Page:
NEWS ADVISORY: War Veteran Turned Actor to Appear at Pace to Discuss Post-Traumatic Stress Disorder
War Veteran Turned Actor to Appear at Pace University
Post-Traumatic Stress Disorder will be Discussed
“Matthew Pennington, an Army veteran who lost his left leg in Iraq, makes his acting debut as a wounded Marine trying to adjust to civilian life. The role is reminiscent of Harold Russell’s double Academy Award-winning portrayal of a wounded veteran returning from World War II in the 1946 film, ‘The Best Years of Our Lives.’”- The New York Times
NEW YORK, NY, June 18, 2012 – According to a study of the mental health of troops, one in eight soldiers who fought in Iraq report having Post-Traumatic Stress Disorder (PTSD), the psychological wounds that often prove more debilitating than the physical ones.
On June 26, 28-year-old war veteran turned actor Matthew Pennington will address future health care workers from Pace University’s College of Health Professions and lead a discussion about his struggles with PTSD after coming home from serving three tours of duty in Iraq and Afghanistan.
“A Marine’s Guide to Fishing,” a 15-minute film starring Pennington will be screened. The film portrays a young veteran’s return to his old job on the one-year anniversary of “the day he didn’t die” when he was severely injured, losing his left leg and shattering his right leg in the war in Iraq. A Q&A session will follow with Pennington, his wife Marjorie, writer and director Nicholas Brennan, and producer John Logan Pierson.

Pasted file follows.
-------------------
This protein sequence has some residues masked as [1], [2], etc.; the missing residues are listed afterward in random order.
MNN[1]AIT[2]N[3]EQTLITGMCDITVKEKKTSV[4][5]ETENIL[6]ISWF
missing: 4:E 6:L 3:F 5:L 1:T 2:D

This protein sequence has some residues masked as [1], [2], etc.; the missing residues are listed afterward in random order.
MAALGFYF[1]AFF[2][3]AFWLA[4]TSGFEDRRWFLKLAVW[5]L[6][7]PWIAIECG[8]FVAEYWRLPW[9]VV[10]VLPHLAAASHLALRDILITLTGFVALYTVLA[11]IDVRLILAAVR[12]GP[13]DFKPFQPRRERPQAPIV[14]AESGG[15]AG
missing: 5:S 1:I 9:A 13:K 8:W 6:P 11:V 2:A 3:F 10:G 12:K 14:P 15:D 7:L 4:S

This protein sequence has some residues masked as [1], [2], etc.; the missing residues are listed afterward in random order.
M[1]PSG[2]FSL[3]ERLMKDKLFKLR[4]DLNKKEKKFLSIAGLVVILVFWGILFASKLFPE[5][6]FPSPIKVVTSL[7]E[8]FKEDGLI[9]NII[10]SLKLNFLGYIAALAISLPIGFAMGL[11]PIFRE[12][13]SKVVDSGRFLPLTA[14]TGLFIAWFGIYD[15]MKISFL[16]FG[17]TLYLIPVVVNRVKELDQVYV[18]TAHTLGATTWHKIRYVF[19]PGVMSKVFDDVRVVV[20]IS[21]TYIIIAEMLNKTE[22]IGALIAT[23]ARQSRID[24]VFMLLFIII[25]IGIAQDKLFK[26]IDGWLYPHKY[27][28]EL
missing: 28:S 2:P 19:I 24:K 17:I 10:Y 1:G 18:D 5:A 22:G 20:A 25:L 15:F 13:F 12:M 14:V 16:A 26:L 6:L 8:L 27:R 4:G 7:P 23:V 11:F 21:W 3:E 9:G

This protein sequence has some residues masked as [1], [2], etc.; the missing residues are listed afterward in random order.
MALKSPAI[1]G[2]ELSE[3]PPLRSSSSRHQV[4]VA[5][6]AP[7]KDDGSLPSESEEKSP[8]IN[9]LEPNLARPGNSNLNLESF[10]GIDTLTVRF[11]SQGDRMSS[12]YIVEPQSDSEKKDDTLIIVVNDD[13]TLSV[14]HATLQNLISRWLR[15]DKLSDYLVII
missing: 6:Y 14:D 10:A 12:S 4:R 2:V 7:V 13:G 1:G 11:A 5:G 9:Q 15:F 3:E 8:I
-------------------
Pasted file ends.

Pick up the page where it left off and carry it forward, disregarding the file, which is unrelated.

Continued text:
The event will take place June 26 from 5:30pm – 7:30pm at Pace University, One Pace Plaza, across from City Hall, (entrance on Spruce Street) in the Multipurpose Room. The event will be video-conferenced to Pace’s Pleasantville campus, 861 Bedford Road, entrance 2, Miller Hall room 16.
A New York Times article sparked interest in planning the film screening. Nursing professor Joanne Knoesel, RN, read the article in January and thought about the veterans Pace nursing students care for at the Manhattan Veterans Affairs hospital.
“During clinical rotations the students are very adept at sorting out the medical conditions that their patients have but sometimes uncertain as how to approach patients with PTSD and substance abuse issues,” said Knoesel. “Hearing from a vet with PTSD can provide us with better insight on how to help these patients.”
This event is free and open to the public. RSVP by e-mailing firstname.lastname@example.org. Health Care workers, nursing or medical students, and anyone who encounters veterans can benefit from learning about Pennington’s experience.
More information about the film which won “best narrative short” at the GI Film Festival last year, as well as Pennington’s biography can be found at http://amarinesguide.com/. To learn more about how the College of Health Professions is supporting our nation’s veterans, click here.
Contact: Cara Cea, 914-906-9680, email@example.com